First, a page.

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Old 2019-11-04, 22:00   #4
Dylan14
 
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"Dylan"
Mar 2017

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Quote:
Originally Posted by Nick View Post
The reasons you have given so far for using python apply to most interpreted languages.
It would be more interesting if you contrast python with other popular languages too.

Good point Nick. I'll need to add a new post in this preliminary section to compare Python to, say, C, C++, Fortran, Java, Pari/GP (I think those are the main languages nowadays?)
Now question: how do I insert a post between posts that have already been posted, if it is possible?



Quote:
Originally Posted by chalsall View Post
Indeed. There are many excellent languages out there, and it is good to know many.

Indeed. I mentioned this in point 4 in post 2 in the guide.


Quote:
Originally Posted by chalsall View Post
The truth, though, is for most people being introduced to computer programming for the first time, Python isn't the worst choice. Lots of support out there, and as Colab and Kaggle demonstrate, easily available "in the cloud".

Just to share, I know a certain university near me that is still teaching their undergraduates C as their introductory language.

Now, I love C, and serious programmers should be comfortable with it. But, as the saying goes, C has "all the power, and all the safety features, of a chainsaw"...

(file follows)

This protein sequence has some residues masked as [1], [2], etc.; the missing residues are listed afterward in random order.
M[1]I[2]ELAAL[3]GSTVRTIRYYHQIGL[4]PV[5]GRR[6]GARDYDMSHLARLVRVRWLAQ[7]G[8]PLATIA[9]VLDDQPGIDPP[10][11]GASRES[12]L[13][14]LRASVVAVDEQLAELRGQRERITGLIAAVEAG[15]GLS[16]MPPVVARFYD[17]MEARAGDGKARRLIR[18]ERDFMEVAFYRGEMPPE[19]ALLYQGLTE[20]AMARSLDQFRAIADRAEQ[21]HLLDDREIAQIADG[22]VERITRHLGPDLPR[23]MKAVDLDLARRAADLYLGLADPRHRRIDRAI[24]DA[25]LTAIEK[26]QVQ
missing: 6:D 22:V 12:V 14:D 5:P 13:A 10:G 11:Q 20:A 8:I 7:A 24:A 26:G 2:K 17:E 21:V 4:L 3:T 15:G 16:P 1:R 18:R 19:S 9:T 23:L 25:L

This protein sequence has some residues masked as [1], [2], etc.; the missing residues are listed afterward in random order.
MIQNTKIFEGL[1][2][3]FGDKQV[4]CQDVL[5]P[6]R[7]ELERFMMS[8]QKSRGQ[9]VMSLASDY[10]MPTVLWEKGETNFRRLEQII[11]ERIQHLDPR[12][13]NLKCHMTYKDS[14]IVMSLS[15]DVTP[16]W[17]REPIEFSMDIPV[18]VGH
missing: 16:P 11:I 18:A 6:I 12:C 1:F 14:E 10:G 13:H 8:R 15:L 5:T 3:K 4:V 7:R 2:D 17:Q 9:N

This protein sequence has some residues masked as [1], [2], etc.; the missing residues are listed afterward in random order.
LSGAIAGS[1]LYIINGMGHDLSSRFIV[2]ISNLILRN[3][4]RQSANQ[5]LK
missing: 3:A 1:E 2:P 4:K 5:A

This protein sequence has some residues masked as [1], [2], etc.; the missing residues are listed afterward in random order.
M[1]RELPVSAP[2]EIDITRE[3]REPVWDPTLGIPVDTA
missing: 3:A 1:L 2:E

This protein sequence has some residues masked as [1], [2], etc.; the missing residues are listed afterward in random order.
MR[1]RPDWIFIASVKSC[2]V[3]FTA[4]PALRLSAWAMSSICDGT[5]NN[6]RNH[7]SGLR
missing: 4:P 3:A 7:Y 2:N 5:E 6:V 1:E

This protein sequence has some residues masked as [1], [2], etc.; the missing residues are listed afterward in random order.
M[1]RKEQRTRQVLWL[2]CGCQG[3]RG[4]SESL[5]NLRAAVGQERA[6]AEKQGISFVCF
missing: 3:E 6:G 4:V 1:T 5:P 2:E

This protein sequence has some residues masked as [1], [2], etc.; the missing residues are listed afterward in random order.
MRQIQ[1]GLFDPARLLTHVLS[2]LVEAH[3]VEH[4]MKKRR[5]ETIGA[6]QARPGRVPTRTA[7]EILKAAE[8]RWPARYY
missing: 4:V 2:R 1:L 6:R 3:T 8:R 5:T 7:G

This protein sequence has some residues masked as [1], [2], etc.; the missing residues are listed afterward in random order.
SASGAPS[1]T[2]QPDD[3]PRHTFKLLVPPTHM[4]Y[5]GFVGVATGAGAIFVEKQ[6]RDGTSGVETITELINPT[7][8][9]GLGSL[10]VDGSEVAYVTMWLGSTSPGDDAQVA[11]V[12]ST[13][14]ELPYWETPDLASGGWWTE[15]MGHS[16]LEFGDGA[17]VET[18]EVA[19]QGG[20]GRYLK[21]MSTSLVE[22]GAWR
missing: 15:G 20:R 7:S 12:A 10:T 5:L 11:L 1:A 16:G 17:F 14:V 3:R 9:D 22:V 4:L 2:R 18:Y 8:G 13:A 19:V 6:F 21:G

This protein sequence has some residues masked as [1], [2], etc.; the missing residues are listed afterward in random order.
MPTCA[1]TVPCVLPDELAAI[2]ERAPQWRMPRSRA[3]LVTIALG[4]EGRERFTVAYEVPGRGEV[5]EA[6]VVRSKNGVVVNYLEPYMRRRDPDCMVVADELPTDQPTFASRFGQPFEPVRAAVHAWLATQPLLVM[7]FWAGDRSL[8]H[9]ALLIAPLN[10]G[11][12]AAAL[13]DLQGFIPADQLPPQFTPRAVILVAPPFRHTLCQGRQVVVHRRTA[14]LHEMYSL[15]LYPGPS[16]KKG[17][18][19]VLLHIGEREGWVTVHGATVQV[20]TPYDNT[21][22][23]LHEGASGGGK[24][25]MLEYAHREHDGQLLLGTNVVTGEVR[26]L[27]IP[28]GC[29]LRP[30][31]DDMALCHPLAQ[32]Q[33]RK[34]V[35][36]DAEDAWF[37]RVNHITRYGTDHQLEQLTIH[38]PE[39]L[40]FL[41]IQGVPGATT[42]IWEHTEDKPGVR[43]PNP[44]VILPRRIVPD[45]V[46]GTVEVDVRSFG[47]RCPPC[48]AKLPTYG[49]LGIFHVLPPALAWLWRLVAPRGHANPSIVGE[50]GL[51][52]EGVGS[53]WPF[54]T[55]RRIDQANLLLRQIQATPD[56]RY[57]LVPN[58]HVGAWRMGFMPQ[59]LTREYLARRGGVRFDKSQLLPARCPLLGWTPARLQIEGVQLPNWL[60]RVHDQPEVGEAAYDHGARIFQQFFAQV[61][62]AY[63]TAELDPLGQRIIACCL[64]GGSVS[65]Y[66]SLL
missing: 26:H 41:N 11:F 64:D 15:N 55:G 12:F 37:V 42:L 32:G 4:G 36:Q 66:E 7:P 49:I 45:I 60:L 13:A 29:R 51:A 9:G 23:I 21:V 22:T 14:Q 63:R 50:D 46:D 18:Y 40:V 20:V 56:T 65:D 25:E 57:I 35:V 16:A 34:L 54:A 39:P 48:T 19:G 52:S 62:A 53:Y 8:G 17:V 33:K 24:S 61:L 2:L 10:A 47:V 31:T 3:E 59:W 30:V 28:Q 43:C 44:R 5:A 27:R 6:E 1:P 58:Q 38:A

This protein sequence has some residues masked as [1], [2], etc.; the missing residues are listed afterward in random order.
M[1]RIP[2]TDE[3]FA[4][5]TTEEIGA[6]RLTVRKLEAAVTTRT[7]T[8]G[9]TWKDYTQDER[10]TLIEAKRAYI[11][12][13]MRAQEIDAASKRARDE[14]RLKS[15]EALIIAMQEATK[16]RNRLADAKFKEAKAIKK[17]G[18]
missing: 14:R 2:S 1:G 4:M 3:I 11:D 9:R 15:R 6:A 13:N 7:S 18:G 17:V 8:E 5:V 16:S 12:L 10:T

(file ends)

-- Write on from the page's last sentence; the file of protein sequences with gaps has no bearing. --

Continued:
Even the most basic string-filtering with sorting exercise quickly gets into pointers, which then leads to the "human" dealing with memory and garbage collection, etc.

Python is not a bad choice. I like it because it's "logical" to me. Take that as you will.
And I don't deny that C is important as well. But, it can be a true pain sometimes. Especially when you have to deal with classes...
On your comment on a local university teaching C as the first language: interesting. Now at the university that I go to (University at Buffalo) for the longest time the introductory computer science course used Java as the language of choice. I can't really comment much on that since I never took that course (although I have seen a lot of students working on that). Not sure what they use now. In my education I took a course in the math department (MTH 337) with Python, and then one in computational physics (PHY 505) which used C and python.


Quote:
Originally Posted by chalsall View Post
And, if I may please lastly say, I really do encourage people to at least be also familar with Perl. It really is the "Internet's Duct-tape", used to glue software components together.

Not that difficult to read, and it does strings in its sleep.

Sounds like that would be another good guide...
But I don't think I would be the right choice to write that.
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